Painted for a Pope
Raphael’s St Michael Vanquishing Satan was indeed for Pope Leo X, the Florentine. Raphael was a favoured painter at the time of the High Renaissance in Rome. Sebastiano del Piombo apparently wrote to Michelangelo (his great painting opponent) that the colouring was smoky. Rivalry was rife in Rome!
But oh, what a draughtsman Raphael was. So very accomplished.
And the poses. Pure Raphael.
From Victorian conventions to a new modernity. Vanessa Bell, (from the Bloomsbury Group) painted during this transition.
Iceland Poppies now hangs in the Garden Room at Charleston, its original home, alongside Sickert and Matisse.
So elegantly refined.
Australian Beach Pattern
The epitome of life in Australia. The outdoors, the beach, the sun, the sand, and the sea. Charles Meere cracked it with his 1940 painting of the Australian lifestyle. A healthy young nation of beach-goers.
Modern. Monumental. Sculptural.
Meere was actually a Londoner who moved to Sydney. With weather like this at the moment, who can blame him! *sigh*
The Car of 1955
John Brack describes how he came to paint this work:
Walking in a suburban street one day the car passed me and, as it did so, the occupants looked out. This seemed to compose itself as picture instantly, which I have found to be rare … The paraphernalia of the street, houses and telegraph poles, seemed to rob the faces of dramatic emphasis. I think that the country landscape solved this problem and serves also to illustrate a social phenomenon important in our time: the family making an afternoon trip from the city to the nearby country on Sunday. It was part of the pattern of life of millions.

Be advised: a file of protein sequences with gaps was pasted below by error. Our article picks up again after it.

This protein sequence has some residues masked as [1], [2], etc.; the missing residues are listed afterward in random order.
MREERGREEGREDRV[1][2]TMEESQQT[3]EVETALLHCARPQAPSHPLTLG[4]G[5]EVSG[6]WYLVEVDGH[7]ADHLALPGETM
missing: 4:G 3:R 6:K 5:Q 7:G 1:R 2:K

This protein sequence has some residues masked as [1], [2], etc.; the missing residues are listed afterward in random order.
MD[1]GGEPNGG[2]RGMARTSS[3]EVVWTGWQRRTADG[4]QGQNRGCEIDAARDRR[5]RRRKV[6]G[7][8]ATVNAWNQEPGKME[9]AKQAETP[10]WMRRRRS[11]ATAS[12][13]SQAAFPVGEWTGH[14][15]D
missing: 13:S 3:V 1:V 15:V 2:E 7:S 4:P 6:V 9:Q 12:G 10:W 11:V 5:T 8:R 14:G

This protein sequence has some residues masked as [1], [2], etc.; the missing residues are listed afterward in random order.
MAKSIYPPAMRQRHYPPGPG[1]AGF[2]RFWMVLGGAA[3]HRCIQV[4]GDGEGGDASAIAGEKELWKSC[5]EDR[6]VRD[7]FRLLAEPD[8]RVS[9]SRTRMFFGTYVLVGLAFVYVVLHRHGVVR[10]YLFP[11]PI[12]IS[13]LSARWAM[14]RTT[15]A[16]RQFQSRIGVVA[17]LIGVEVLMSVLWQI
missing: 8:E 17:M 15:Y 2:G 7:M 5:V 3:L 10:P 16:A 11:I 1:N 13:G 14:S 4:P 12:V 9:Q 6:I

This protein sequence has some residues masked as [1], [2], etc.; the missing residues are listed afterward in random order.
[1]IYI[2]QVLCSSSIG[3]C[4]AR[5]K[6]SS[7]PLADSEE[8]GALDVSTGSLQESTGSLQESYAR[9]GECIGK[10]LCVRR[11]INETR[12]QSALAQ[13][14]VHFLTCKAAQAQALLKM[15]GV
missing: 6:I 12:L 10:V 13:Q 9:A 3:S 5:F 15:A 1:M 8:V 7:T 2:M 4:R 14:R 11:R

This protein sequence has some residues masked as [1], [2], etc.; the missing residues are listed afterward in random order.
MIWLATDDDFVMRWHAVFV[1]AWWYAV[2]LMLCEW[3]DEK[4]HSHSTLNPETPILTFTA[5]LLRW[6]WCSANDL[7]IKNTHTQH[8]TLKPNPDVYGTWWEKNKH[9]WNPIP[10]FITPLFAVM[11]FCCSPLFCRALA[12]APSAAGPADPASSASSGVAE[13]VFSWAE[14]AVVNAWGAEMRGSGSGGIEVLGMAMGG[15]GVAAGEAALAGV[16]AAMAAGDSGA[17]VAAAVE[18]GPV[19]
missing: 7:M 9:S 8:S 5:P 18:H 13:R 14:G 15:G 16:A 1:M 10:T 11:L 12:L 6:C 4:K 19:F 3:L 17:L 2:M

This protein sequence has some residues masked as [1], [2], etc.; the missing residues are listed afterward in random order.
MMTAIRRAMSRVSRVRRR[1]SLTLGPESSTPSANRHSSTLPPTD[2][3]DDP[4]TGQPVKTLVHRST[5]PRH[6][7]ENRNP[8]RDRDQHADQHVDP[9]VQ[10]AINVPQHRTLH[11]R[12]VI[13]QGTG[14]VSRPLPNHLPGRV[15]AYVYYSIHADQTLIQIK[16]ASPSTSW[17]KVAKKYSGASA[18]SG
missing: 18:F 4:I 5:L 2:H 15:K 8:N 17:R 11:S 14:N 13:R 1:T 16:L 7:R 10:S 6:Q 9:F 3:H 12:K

Brack was part of the Antipodeans Group, an Australian group of painters, reacting against Abstract Expressionism of the 1950’s. Simplified and stark shapes and colours.
This painting currently at the RA is very amusing! So typical of its time and of its place. And very Australian…
Thoughts from Diebenkorn
When I am halfway there with a painting, it can occasionally be thrilling.. But it happens very rarely; usually it’s agony. I go to great pains to mask the agony. But the struggle is there. It’s the invisible enemy.
In a successful painting everything is integral.. all the parts belong to the whole. If you remove an aspect or element you are removing its wholeness.